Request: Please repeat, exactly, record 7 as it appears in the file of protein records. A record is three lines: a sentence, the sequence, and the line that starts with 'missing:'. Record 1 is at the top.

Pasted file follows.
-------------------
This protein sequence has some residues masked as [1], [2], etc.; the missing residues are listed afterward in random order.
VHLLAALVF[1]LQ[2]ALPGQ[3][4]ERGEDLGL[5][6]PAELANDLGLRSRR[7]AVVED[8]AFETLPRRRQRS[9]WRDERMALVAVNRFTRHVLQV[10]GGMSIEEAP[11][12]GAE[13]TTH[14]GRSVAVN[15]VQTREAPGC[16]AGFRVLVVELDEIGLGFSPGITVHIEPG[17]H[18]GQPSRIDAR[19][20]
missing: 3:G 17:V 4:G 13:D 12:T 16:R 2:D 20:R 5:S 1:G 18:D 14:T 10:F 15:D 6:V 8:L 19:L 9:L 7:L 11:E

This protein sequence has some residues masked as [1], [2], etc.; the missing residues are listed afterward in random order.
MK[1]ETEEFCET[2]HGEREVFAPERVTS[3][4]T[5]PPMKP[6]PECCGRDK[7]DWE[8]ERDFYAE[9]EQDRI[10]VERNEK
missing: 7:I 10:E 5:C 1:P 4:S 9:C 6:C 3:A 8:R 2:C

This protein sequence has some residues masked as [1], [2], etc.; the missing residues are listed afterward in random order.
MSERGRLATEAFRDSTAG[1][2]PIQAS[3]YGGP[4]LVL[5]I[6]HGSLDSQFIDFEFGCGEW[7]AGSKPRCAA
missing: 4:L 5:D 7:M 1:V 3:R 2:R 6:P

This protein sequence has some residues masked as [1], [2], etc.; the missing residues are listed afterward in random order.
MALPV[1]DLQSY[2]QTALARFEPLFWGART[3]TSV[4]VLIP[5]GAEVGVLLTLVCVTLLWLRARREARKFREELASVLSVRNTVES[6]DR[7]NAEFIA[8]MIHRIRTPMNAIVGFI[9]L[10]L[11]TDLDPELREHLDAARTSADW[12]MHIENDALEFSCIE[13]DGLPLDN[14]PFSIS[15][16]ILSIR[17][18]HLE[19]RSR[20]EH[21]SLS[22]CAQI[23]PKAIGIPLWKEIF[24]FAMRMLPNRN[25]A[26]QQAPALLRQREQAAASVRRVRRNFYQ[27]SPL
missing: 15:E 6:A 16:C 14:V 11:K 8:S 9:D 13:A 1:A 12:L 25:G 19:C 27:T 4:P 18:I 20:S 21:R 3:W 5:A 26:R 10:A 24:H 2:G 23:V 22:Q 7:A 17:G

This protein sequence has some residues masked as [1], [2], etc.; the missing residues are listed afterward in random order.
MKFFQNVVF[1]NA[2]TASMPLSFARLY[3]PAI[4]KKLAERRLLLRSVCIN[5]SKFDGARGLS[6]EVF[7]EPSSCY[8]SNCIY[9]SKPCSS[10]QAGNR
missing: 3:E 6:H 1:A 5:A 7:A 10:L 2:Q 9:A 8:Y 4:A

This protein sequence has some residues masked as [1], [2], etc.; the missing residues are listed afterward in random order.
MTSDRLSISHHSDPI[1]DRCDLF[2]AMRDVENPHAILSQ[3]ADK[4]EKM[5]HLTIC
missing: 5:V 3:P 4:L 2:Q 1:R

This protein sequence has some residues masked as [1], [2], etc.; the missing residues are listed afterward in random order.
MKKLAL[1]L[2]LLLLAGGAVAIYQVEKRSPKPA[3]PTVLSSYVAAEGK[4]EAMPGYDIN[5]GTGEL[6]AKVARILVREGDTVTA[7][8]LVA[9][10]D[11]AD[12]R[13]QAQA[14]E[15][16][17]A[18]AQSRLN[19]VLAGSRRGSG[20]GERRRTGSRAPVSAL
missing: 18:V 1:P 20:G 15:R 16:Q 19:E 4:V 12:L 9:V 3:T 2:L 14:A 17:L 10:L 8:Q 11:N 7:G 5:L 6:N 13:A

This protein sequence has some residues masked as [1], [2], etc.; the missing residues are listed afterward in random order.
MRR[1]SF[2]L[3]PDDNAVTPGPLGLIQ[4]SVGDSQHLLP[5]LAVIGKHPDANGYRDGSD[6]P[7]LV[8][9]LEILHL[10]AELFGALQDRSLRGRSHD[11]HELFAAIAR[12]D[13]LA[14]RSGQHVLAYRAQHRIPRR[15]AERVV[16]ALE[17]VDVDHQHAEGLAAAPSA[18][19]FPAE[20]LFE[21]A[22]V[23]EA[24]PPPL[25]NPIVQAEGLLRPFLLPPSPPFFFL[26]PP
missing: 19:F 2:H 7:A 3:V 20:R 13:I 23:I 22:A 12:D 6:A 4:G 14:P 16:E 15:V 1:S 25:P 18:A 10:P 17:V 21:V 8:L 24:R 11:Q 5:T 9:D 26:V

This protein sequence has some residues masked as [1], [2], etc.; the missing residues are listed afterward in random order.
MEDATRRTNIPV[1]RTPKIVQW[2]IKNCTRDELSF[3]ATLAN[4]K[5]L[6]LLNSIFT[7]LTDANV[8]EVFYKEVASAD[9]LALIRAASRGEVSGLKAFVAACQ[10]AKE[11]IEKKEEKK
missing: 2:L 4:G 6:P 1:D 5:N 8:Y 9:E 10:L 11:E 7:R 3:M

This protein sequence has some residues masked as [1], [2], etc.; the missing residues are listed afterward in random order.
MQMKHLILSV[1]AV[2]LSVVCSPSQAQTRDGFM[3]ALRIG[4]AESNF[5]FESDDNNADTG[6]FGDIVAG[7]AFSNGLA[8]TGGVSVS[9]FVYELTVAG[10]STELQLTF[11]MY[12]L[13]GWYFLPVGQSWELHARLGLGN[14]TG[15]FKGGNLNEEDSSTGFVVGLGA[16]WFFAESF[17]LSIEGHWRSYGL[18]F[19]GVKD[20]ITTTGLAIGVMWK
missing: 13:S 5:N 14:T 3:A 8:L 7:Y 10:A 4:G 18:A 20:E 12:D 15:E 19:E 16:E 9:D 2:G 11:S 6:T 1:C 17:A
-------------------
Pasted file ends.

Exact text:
This protein sequence has some residues masked as [1], [2], etc.; the missing residues are listed afterward in random order.
MKKLAL[1]L[2]LLLLAGGAVAIYQVEKRSPKPA[3]PTVLSSYVAAEGK[4]EAMPGYDIN[5]GTGEL[6]AKVARILVREGDTVTA[7][8]LVA[9][10]D[11]AD[12]R[13]QAQA[14]E[15][16][17]A[18]AQSRLN[19]VLAGSRRGSG[20]GERRRTGSRAPVSAL
missing: 18:V 1:P 20:G 15:R 16:Q 19:E 4:V 12:L 9:V 3:T 2:L 14:A 17:L 10:L 8:Q 11:N 7:G 5:L 6:N 13:A